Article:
AUSTIN, Texas — Matt Coleman was leaning back and was just mere inches in front of his own bench.
With West Virginia’s Wesley Harris all over him, Coleman somehow found just enough space to get off the final dagger of the night.
His 3-point shot with 1:03 remaining handed Texas a 61-54 victory against the Mountaineers.
“I just knew that we had to make a shot,” Coleman said. “I think there were only a couple of seconds left on the shot clock. I just wanted to make a play, and you know the saying about big-time players making big-time shots in big-time games.”
West Virginia had no answer for what surely was a big-time play by Coleman. On its next possession, Jordan McCabe missed an open look at a three and Esa Ahmad’s chance at an offensive putback was blocked by Dylan Osetkowski.
Coleman was fouled again and his two final free throws gave him 17 points and the final outcome.
West Virginia’s final possession was its 12th turnover of the game, as Osetkowski came up with a steal of Beetle Bolden.
“Down the stretch, we maybe would have liked some better shots. That’s something we’ll have to look at,” McCabe said. “They kept switching up defenses and I know we would have liked to hit a few more shots than what we did. That’s what it came down to, we just didn’t get enough shots to fall.”
The Mountaineers (8-6, 0-2 Big 12) opened Big 12 play with their second consecutive loss for the first time since joining the league in 2012.
They also did it without freshman point guard Brandon Knappper, who was suspended and did not travel with the team. In his pre-game radio show, Huggins said Knapper was suspended for conduct unbecoming of a Mountaineer.
“We’ll have to see,” West Virginia coach Bob Hugggins said when asked if Knapper’s suspension would be for more than one game.
It opened the door to former Fairmont Senior star Taevon Horton, a walk-on who earned his first career collegiate start. Huggins said it was a reward for Horton showing up before his teammates before practices.
He joined Cameron’s own Logan Routt as walk-ons in the Mountaineers’ starting lineup and Jermaine Haley got the start at point guard, in what continues to be a rotating door between Haley, Bolden and McCabe.
Other than that, it was business as usual for West Virginia, which struggled to shoot the ball, missed free throws and turned the ball over at critical times.
Even with all of that, a slow and deliberate pace of play kept the game low-scoring where each possession was its own little cliff hanger.
In the first half, Coleman III was able to break down the Mountaineers’ defense on a few possessions and Osetkowski used his 250-pound frame to do the same, but seven turnovers and long possessions held the Longhorns to just 21 attempts from the field over the first 20 minutes.
Huggins continued to tinker with his lineup in the second half, starting forward Eric Gordon, but he soon made way for Derek Culver, who is quickly becoming West Virginia’s go-to player in the paint.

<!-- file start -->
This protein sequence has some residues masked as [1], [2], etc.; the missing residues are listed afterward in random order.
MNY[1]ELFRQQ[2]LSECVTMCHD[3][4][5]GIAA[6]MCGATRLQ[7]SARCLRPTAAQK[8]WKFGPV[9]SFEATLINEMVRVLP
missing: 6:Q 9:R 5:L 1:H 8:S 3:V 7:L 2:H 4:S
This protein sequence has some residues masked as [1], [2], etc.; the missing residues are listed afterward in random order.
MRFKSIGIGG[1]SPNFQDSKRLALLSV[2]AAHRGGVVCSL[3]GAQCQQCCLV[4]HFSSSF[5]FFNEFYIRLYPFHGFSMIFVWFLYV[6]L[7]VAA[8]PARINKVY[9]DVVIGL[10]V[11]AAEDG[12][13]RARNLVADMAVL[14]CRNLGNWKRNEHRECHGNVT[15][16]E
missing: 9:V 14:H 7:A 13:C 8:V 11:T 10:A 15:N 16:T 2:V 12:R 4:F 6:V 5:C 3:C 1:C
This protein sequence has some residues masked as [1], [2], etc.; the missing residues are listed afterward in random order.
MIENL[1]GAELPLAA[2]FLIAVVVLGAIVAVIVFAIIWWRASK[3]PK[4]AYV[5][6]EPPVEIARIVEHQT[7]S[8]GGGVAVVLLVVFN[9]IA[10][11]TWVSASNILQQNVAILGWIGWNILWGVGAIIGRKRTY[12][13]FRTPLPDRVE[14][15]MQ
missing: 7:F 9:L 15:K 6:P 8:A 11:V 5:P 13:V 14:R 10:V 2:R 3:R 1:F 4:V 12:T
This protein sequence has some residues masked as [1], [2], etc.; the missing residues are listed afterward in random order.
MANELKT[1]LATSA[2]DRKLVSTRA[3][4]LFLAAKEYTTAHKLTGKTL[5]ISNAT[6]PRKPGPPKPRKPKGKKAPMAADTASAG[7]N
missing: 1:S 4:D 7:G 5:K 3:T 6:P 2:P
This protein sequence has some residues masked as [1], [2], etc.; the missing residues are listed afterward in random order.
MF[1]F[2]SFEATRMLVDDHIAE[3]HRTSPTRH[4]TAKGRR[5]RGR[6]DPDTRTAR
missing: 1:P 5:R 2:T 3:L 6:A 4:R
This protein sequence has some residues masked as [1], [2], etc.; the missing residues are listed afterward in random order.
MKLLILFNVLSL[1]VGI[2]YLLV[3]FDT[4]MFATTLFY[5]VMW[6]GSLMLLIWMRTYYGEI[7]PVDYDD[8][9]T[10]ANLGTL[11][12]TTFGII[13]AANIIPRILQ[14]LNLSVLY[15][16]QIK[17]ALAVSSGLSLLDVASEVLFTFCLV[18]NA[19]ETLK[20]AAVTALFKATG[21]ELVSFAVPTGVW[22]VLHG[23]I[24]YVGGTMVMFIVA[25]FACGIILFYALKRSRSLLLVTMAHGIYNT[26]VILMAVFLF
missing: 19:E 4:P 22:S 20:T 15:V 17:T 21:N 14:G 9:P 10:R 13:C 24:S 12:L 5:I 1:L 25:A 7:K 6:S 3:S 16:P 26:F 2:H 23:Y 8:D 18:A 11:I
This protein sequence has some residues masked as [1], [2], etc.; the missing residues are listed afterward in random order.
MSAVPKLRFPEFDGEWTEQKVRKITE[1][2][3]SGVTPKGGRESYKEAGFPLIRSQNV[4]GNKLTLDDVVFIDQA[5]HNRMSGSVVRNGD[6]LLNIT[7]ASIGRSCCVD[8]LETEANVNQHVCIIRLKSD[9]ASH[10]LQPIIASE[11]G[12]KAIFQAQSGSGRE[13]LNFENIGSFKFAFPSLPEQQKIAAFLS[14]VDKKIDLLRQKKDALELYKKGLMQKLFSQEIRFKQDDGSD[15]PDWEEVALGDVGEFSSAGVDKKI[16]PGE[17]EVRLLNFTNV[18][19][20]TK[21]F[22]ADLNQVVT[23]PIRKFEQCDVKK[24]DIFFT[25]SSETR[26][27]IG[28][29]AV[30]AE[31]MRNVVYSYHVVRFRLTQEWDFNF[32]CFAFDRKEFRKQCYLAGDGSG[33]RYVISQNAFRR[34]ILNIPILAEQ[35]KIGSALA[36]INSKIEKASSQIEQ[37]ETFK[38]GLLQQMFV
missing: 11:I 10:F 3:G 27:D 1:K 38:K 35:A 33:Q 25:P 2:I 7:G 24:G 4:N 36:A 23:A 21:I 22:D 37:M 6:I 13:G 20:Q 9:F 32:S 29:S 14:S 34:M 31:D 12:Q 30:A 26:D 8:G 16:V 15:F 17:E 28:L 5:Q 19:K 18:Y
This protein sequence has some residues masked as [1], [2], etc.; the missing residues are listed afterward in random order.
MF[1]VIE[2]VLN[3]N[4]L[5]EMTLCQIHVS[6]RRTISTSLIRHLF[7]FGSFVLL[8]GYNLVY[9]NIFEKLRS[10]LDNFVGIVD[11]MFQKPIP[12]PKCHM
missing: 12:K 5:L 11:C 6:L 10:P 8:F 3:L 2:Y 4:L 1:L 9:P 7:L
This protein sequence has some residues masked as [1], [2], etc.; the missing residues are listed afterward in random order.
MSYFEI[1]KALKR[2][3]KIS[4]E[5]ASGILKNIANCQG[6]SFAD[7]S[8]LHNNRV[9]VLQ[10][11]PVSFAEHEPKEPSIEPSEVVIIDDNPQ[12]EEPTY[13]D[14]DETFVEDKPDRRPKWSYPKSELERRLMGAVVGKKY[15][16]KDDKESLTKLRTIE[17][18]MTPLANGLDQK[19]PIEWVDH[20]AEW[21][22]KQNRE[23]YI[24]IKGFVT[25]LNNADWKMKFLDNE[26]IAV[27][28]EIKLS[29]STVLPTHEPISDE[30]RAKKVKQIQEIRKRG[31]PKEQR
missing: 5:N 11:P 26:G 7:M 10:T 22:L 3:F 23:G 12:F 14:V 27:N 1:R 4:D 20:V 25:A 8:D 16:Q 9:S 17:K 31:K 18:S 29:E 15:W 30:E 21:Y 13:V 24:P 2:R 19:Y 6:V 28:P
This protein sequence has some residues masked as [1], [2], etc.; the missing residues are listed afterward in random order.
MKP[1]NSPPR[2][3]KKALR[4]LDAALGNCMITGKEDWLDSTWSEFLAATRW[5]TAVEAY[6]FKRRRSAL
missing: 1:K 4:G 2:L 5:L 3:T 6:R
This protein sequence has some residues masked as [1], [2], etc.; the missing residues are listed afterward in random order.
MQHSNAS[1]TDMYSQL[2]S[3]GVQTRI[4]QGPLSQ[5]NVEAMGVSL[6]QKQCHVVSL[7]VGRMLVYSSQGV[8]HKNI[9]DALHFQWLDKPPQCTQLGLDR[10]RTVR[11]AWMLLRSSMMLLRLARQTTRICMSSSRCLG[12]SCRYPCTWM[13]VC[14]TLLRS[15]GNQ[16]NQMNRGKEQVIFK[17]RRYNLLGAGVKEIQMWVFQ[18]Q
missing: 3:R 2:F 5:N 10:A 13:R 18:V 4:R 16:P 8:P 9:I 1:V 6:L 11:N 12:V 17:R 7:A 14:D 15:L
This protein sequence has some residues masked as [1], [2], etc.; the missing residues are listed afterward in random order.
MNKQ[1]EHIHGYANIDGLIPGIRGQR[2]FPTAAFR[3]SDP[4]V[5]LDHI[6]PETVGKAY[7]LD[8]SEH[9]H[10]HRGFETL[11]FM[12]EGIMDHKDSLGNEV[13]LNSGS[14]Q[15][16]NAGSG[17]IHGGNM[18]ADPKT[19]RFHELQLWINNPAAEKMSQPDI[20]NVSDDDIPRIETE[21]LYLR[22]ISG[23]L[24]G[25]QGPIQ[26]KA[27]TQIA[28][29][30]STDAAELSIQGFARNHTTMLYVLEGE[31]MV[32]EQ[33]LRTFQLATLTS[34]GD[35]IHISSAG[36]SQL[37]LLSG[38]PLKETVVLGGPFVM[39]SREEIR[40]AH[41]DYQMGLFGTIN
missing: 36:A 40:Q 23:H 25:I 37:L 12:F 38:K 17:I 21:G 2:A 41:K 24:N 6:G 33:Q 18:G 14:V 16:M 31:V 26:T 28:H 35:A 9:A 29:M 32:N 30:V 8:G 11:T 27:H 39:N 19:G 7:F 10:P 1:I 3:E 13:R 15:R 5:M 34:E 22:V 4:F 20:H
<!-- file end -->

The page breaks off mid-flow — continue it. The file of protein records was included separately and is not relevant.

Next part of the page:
As for outside the paint, well, that is possibly the biggest question of all for the Mountaineers.
WVU failed to shoot better than 45 percent from the field for the third consecutive game. Since the victory against Youngstown State, on Dec. 1, the Mountaineers have reached 45 percent shooting just once over the last seven games.
And with that came a long list of players who struggled, including guard Chase Harler and forward Lamont West, who are supposed to help the Mountaineers stretch defenses with their long-range shooting, but were a combined 0 for 5 in this game.
Since Ahmad’s 21-point outburst against Lehigh, he’s gone 4 of 12 shooting from the field in the first two Big 12 games.
“We’ve got guys who are struggling,” Huggins said. “They are struggling. They can’t make a shot. If we don’t go 18 for 32 [from the foul line] in the last game, that could have been a different outcome. If we could have got a few more rebounds that we needed to get, this one could have been a different outcome.”
And with Sagaba Konate still out with a right knee injury — he, too did not travel with the team — there isn’t much help for Culver on the inside.
The freshman, who missed the first 10 games of the season after being suspended for a violation of team rules, was a force in the paint, hitting one-handed baby hook shots and spinning his way away from a Texas defender and along the baseline for a lay-up another time.
In all, Culver was the lone bright spot in the Lone Star State, finishing with 17 points and nine rebounds.
“I think with each passing game, Derek replaces [Konate’s] offense,” Huggins said. “We obviously can’t replace his shot-blocking. I think very soon Derek will be as good offensively if not more so.”
The Mountaineers will now face a difficult travel schedule that will not make things any easier.
WVU returned to Morgantown early Sunday morning from Austin in time for the start of second-semester classes on Monday.
The team will practice Tuesday before flying back out west to Manhattan, Kan. for a showdown Wednesday against Kansas State in what will be two teams with key injuries and looking to pick up their first conference win of the season.
Bolden added 13 points, but West Virginia shot just 40 percent (20 of 50) for the game, including going 10 of 26 (38.5 percent) in the second half.
Osetkowski added 14 points and seven rebounds for Texas.
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